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Planning law consequences for Homes for Ukraine

Reasons to choose Wilson Browne

The ‘Homes for Ukraine’ scheme was announced on 14 March 2022 by the Secretary of State for Levelling Up, Housing and Communities, Michael Gove.

The scheme allows UK property owners to volunteer a room or self-contained property for an identified Ukrainian national and their immediate family to live in for a minimum of six months. The scheme will also offer a three-year visa to recipients, along with healthcare, benefits, employment and education support and English tuition.

Property owners considering offering their property for this scheme are unlikely to be considering the planning position of such an offering, but there are some issues for owners to be aware of which may merit either seeking some comfort from the local planning and house of multiple occupation (HMO) licensing authority, or some clarification from the Government in terms of the flexible application of the planning and HMO licensing regimes to facilitate the Homes for Ukraine scheme and ensure its success.

What are the planning considerations for the ‘Homes for Ukraine’ scheme?

The situation is a fast moving one, as this scheme is described as phase one. Additionally, while there is a government FAQs page online, this states that there will be ‘detailed guidance’ on the scheme in the ‘coming days’.

For the moment, on the information available, the property owner will need to consider whether the property would require a licence and planning permission to provide a HMO. There is no detail currently on whether multiple families or individuals would be housed together or if each family would have its own home, or a combination of both as resource and need dictates.

There is a reference in the FAQs to hosts receiving payment to ‘accommodate one or more household (subject to the accommodation they have)’, which suggests that multiple Ukrainian households could be accommodated in a single property.

To determine if planning permission is needed for a HMO use, the host must first consider whether there will be shared facilities such as a bathroom and kitchen. If so, the property may be a HMO if let to multiple people separately.

The next consideration is the size of the property, as there are two types of HMOs, determined by the number of parties it is let to, and each is treated differently. Small HMOs are properties which accommodate up to six unrelated individuals or families.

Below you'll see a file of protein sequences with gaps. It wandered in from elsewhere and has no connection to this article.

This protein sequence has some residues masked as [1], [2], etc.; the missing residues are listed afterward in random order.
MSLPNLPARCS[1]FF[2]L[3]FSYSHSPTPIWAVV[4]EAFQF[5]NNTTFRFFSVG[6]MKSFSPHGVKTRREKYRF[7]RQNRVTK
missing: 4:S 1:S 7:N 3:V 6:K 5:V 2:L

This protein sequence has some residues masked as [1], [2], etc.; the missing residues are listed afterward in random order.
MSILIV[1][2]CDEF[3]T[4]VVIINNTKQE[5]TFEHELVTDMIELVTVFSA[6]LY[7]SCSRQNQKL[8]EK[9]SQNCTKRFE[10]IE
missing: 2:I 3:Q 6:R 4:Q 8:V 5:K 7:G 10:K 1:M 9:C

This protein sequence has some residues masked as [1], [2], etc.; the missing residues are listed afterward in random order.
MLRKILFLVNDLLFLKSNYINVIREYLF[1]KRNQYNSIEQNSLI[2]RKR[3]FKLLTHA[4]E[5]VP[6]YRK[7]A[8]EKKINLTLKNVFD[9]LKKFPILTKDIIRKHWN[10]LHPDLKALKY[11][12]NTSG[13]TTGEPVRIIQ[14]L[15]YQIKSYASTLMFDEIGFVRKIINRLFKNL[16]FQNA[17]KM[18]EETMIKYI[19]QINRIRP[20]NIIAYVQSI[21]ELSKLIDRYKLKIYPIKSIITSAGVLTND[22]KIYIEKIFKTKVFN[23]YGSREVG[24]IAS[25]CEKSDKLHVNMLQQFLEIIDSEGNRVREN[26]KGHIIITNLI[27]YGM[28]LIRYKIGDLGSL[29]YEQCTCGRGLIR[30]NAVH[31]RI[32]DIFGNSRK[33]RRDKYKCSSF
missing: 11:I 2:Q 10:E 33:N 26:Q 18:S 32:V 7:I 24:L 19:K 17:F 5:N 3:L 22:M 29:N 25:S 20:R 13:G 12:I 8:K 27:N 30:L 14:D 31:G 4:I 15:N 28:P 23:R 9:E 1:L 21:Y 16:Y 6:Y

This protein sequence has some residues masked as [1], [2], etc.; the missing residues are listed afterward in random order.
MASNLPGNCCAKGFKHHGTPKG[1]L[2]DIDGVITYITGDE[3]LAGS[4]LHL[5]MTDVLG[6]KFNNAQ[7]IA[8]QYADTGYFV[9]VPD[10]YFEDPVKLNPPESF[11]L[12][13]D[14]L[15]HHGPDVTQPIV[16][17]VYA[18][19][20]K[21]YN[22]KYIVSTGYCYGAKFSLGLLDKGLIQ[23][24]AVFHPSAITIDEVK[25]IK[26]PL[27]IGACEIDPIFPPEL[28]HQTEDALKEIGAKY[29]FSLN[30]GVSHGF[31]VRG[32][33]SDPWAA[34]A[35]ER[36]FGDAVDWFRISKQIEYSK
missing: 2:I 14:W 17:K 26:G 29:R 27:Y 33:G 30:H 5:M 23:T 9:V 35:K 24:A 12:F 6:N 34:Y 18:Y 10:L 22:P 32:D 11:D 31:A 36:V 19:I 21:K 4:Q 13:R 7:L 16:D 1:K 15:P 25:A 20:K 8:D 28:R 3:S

A small HMO is a use within Class C4 of the Schedule to the Town and Country Planning (Use Classes) Order 1987, SI 1987/764 (the Use Classes Order):

‘Use of a dwellinghouse by not more than six residents as a “house in multiple occupation”.’

However, it is also possible that a use by six related or unrelated individuals if they were living together as a single household would not be considered a HMO; Class C3(c) of the Use Classes Order provides:

‘(c) not more than six residents living together as a single household where no care is provided to residents (other than a use within Class C4).’

A large HMO is a property accommodating more than six unrelated individuals or families and this does not fall within a specific use class.

HMO licensing is regulated under the Housing Act 2004 and is separate from the planning regime. In simple terms, there is mandatory licensing for large HMOs of five or more separate families or individuals not living as a single household but sharing facilities.

A local authority can also adopt ‘additional’ HMO licensing for three people or more not living together as a single household but sharing facilities. Checks should be made with each relevant local authority to confirm licensing requirements. This can be common in, for example, university towns and cities.

In planning terms, generally, if the property has been occupied by one family previously or has planning permission as a single dwelling (a C3(a) use), then a change to a use within Class C3(c) will not be a material change of use, as this is a change within a use class, and such a change does not require planning permission.

Where is property in C3(a) use is changed to a small HMO in C4 use (and vice versa) then this will be permitted development, and will not require planning permission as this change falls within Class L of the Town and Country Planning (General Permitted Development) (England) Order 2015, SI 2015/596 .

However Article 4 of the Use Classes Order allows a local planning authority to make a direction that these permitted development rights do not apply in their area. This should be checked, as if such a direction applies, planning permission would be needed to change a home from C3 use to a small HMO C4 use.

Any change from a single dwelling to a large HMO will, however, require planning permission.

While there are two options for hosts (either to provide their room or property for free, or for a monthly £350 flat payment) hosting refugees for free would not appear to affect the planning position, as the Use Classes Order refers only to ‘residents’ rather than tenants, or similar terms.

Clearly any property owner considering the scheme should bear in mind the potential planning/HMO implications and liaise with their local planning authority and take advice from a planning consultant if necessary.

Ika Částka


Ika Částka

Senior Partner

Ika is Head of the Commercial Property team and has been advising individuals and businesses across Northamptonshire since 1986, specialising in commercial, agricultural and rural property matters for both businesses and individuals.